In the system of Eqs. (2) f cannot be determined from the best fit procedure, but it must be given as a free parameter. Then for each value of f, which has been varied from 0 to 0.2 in steps of 0.05 ( ), a system of equations in the three unknowns x, y and can be solved using a least squares method, provided that .
The filament FP1 was observed also by SUMER at , supplying the value of b + 2f. Since also for , the limit of the fitting function for must give the same intensity ratios observed by SUMER: . We have therefore added to the data points a point at having the same intensity ratio observed by SUMER. The results for the three analysed filaments are shown in Table 2, where we have listed only the parameters obtained for f =0, 0.1 and 0.2. All curves are instead plotted in Fig. 1.
Table 2: Fit parameters obtained for Model A: f and b are the PCTR and the background intensity, relative to the quiet sun average intensity; x and y are the HI and HeI column densities in units of 1017 cm-2.
|Figure 1: Fit of the observed average ratios obtained with model A: full line is computed assuming , dotted lines varying f from 0.05 to 0.2 in steps of 0.05.|
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An inspection of Table 2 shows that the best fits (the lowest values) are always obtained assuming f = 0. On the other hand, Fig. 1 shows that the fits obtained with different values of f are very similar. The only parameter which shows a strong dependence on f is, of course, the background emission b.
Model B assumes a filament made up of N thin cool threads embedded in
the hot coronal plasma, each of which is surrounded by a tube-like
TR. With the assumption that the TR emission, if, and the optical
are the same for each thread, the observed intensity ratio
is given by (see appendix of Paper II):
|Figure 2: Linear fit of appearing in Eq. (3) (crosses) with a straight line of equation .|
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Table 3: Fit parameters obtained for model B: x and y are the HI and HeI column densities in units of 1017 cm-2.
|Figure 3: Fit of the observed average ratios obtained with model B.|
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A comparison between the parameters derived with the two models shows that:
From the results found in the previous section it appears that the only real differences between the fit parameters derived from the two models are in the column densities, which are much larger in model B than in model A. A choice between the two models can therefore be based only on this quantity.
From the HI column densities, derived with the two models, we have computed the expected optical depth at the Lyman continuum limit, , which can be compared with previous observations of different filaments. The values of obtained with the two models are listed in Table 4.
Table 4: obtained from the column densities listed in Table 2 (with f =0) and in Table 3.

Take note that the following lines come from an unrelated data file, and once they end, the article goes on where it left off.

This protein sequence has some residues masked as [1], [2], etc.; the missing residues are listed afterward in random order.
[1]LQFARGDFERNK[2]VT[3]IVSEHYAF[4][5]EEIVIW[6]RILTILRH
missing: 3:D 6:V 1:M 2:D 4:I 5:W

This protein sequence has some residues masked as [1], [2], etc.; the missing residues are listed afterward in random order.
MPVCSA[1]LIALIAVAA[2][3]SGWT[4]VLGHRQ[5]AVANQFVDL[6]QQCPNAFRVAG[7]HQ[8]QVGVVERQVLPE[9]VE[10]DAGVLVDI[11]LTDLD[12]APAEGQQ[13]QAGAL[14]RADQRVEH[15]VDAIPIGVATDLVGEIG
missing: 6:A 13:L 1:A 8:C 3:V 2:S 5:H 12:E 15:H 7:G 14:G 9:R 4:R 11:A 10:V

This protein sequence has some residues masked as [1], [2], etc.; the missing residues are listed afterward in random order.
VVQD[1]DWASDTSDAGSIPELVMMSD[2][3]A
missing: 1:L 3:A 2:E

We see that the average value of , found by Schmieder et al. (2003), falls in the ranges of derived from model B. Moreover only these latter values of appear to satisfy the requirements of the spectroscopic model of Heinzel et al. (2003). According to these authors, realistic values of the height of the prominence lower and upper boundaries (h3 and h4) are consistent with .
In this paper we have analysed TR lines observed in three different filaments by the CDS instrument onboard the SoHO satellite. The main purpose of this research was to check if the HeI/HI ratio in prominences varies from one feature to the other as suggested in Paper II. The determination done in the present paper shows that in all filaments the HeI/HI ratio varies from 0.05 to 0.08, independently of the assumed model.
In the assumption of thermodynamic equilibrium, the HeI/HI ratio cannot be lower than the He abundance, [He], since this would imply that the first ionization potential of HeI is lower than that of HI. Let us assume that the He abundance in prominences is the same as in the low corona: if we take, according to Gabriel et al. (1995), , this means that in solar prominences both H and He are neutral ( i = j1 = j2 = 0 in Anzer & Heinzel 2005, notations), while assuming the Laming & Feldman (2001) low corona abundance , we derive that in F2 and F3 i > j1 while in FP1 i = j1 = 0.
This would therefore imply that all prominences have about the same temperature, T < 104, if is assumed, while could suggest that F2 and F3 have a temperature higher ( K ) than FP1 (T < 104). However, according to Anzer & Heinzel (2005), the ionization rates of both H and He in prominences are strongly affected by other factors besides the temperature, therefore we cannot make any safe speculation on the prominence temperature.
Another interesting result presented in this paper is the determination of optical depth of the filaments at the limit, using the HI column densities as derived from the two models, A and B. The comparison of these results with previous determination (Schmieder et al. 2003) and mostly with the requirements of the spectroscopic model of Heinzel et al. (2003) indicates that only model B can supply values in agreement with the above findings.
The measurement of the volume blocking of coronal lines in FP1, given in Paper I, was also unambiguously in favor of model B. As already mentioned, the volume blocking, which we argued not to be very important for TR lines, becomes the most important factor for the reduced intensity observed above filaments in coronal lines. For these lines the Lyman absorption is not very important since it affects only the radiation coming from the coronal slab under the filament. The missing volume of hot coronal plasma is instead very large. Thus it is much larger in model A, where it is equal to the total prominence volume, than in model B, where it reduces to the volume of the cool threads plus that of the tube-like PCTR. It appears therefore straightforward to discriminate between the two models A and B from coronal lines. Moreover we suggest that the "weakest point'' of model B mentioned above, namely the absence of the quiet sun TR under the filament, does not affect the coronal lines. We propose to extend the calculation of the volume blocking using coronal lines to the other three filaments in a forthcoming paper.
SOHO is a project of international cooperation between ESA and NASA. The author is indebted to G. Del Zanna for providing her with his routines for CDS data reduction and to C. Chiuderi and S. Parenti for helpful discussion and suggestion. She wishes moreover to thank the unknown referee for the useful comments and remarks to the paper.